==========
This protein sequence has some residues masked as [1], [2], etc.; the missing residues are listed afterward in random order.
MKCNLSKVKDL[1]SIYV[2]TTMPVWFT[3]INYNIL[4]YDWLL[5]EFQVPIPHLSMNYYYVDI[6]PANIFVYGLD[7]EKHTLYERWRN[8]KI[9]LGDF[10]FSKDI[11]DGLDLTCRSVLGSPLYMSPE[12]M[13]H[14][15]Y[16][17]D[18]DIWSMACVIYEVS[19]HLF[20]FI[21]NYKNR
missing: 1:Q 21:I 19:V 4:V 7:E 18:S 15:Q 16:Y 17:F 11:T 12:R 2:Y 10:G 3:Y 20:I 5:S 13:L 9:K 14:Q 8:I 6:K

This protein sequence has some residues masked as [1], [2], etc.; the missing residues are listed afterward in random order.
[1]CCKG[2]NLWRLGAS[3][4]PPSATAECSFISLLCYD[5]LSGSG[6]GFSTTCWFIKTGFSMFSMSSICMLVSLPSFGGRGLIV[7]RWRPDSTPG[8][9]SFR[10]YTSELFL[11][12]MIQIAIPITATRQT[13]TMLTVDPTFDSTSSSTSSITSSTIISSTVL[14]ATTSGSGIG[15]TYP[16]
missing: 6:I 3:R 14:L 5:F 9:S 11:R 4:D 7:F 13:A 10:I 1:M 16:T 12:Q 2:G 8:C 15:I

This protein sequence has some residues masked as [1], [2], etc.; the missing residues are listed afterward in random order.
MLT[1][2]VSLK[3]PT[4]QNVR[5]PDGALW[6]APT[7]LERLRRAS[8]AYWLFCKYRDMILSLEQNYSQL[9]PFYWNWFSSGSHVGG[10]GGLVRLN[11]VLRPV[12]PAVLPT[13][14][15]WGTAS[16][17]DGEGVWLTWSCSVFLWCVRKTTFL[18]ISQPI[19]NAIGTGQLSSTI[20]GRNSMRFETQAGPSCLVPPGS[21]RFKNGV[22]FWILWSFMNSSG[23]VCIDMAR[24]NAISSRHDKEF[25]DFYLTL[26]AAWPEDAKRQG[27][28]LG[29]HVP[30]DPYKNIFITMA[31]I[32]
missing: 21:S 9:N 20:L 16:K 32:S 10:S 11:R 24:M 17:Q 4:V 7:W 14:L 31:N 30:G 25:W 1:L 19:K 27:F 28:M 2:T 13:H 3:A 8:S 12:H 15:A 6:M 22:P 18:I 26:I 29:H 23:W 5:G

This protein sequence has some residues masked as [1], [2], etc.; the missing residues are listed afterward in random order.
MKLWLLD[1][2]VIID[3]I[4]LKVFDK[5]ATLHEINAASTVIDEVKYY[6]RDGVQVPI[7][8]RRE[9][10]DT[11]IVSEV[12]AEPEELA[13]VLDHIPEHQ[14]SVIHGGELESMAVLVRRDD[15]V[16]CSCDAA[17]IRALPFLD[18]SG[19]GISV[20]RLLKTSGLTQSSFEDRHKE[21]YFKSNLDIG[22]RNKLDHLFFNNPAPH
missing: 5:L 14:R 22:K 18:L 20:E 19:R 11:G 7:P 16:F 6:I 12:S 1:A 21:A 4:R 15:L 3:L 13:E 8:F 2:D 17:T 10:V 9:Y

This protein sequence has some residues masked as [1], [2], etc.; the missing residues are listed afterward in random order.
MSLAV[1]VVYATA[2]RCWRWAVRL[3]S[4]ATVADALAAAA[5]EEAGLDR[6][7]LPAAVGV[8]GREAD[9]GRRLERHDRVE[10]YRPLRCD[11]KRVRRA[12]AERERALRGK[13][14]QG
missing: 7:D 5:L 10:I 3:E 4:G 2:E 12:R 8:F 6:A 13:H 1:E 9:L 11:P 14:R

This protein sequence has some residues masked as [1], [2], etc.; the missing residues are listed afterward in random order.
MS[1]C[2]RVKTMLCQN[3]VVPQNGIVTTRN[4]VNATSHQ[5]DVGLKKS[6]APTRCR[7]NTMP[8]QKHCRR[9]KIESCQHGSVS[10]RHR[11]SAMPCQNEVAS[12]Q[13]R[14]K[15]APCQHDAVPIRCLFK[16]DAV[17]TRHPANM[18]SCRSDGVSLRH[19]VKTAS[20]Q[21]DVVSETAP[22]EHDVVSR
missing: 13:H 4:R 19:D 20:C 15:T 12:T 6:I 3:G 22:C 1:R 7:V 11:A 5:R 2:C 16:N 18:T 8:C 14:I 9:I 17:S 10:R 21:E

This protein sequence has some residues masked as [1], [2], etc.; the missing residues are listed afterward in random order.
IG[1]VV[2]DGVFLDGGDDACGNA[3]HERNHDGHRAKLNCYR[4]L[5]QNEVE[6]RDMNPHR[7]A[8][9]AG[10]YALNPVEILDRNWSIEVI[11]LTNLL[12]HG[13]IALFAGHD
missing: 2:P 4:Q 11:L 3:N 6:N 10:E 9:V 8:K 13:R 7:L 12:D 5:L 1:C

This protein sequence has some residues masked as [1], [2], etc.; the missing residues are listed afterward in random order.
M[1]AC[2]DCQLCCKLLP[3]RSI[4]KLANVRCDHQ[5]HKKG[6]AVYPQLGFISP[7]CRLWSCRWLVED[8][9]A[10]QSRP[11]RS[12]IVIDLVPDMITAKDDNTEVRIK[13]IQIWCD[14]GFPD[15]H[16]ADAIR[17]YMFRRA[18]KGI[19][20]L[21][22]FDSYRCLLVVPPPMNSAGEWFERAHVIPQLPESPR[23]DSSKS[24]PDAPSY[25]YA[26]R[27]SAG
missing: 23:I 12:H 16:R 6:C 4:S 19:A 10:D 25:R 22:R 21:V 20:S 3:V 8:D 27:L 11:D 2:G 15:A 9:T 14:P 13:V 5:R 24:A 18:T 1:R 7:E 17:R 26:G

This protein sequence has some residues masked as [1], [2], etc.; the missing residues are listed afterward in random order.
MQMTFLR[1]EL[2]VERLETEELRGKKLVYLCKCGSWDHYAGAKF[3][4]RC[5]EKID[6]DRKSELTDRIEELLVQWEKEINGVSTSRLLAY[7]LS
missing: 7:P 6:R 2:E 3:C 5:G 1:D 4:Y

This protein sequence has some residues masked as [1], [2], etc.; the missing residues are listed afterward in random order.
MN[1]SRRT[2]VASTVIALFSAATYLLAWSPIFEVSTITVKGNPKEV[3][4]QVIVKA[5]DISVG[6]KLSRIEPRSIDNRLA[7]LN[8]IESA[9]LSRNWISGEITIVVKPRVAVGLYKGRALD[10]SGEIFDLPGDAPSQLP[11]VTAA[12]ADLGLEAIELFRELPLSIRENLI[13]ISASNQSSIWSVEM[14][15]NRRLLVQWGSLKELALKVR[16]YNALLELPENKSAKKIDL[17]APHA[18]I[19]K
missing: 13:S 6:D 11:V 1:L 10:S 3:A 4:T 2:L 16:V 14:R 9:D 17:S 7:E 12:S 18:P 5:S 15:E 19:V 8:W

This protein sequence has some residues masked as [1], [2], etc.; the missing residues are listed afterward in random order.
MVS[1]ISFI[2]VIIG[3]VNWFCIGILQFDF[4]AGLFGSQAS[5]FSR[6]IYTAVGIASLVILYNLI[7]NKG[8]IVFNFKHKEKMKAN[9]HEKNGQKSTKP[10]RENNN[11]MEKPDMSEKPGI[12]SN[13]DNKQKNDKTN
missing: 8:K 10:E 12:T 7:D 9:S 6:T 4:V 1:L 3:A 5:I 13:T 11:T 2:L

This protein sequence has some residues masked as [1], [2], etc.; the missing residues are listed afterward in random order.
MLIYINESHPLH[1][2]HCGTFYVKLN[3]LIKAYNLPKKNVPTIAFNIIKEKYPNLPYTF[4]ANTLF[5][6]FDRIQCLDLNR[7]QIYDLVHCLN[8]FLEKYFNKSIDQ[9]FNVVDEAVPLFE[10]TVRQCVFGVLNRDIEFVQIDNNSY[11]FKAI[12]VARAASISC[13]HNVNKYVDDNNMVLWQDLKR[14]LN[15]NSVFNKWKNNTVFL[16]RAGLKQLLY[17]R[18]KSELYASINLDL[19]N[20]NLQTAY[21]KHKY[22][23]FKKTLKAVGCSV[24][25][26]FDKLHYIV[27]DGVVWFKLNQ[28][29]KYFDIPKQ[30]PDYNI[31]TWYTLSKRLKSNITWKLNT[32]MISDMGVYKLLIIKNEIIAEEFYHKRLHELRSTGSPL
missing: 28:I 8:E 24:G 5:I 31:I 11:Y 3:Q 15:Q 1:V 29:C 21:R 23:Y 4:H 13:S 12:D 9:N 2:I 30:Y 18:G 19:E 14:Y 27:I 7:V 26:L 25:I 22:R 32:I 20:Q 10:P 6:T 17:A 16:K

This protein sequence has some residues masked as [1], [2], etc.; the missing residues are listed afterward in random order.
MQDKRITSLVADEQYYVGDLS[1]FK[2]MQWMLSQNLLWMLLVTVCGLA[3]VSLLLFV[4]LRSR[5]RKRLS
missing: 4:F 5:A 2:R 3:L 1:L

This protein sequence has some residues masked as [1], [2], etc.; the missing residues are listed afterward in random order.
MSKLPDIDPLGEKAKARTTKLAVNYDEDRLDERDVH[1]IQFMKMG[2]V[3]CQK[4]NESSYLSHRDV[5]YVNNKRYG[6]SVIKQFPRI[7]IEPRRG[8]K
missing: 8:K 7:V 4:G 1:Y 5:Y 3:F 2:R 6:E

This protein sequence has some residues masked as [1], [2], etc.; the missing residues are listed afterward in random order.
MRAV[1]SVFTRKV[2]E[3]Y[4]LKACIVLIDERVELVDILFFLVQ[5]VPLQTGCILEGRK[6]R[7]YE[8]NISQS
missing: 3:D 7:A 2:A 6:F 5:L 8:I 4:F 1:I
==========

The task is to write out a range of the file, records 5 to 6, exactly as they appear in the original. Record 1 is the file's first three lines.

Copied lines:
This protein sequence has some residues masked as [1], [2], etc.; the missing residues are listed afterward in random order.
MSLAV[1]VVYATA[2]RCWRWAVRL[3]S[4]ATVADALAAAA[5]EEAGLDR[6][7]LPAAVGV[8]GREAD[9]GRRLERHDRVE[10]YRPLRCD[11]KRVRRA[12]AERERALRGK[13][14]QG
missing: 7:D 5:L 10:I 3:E 4:G 2:E 12:R 8:F 6:A 13:H 1:E 9:L 11:P 14:R

This protein sequence has some residues masked as [1], [2], etc.; the missing residues are listed afterward in random order.
MS[1]C[2]RVKTMLCQN[3]VVPQNGIVTTRN[4]VNATSHQ[5]DVGLKKS[6]APTRCR[7]NTMP[8]QKHCRR[9]KIESCQHGSVS[10]RHR[11]SAMPCQNEVAS[12]Q[13]R[14]K[15]APCQHDAVPIRCLFK[16]DAV[17]TRHPANM[18]SCRSDGVSLRH[19]VKTAS[20]Q[21]DVVSETAP[22]EHDVVSR
missing: 13:H 4:R 19:D 20:C 15:T 12:T 6:I 3:G 22:C 1:R 7:V 11:A 5:R 2:C 16:N 18:T 8:C 14:I 9:I 17:S 10:R 21:E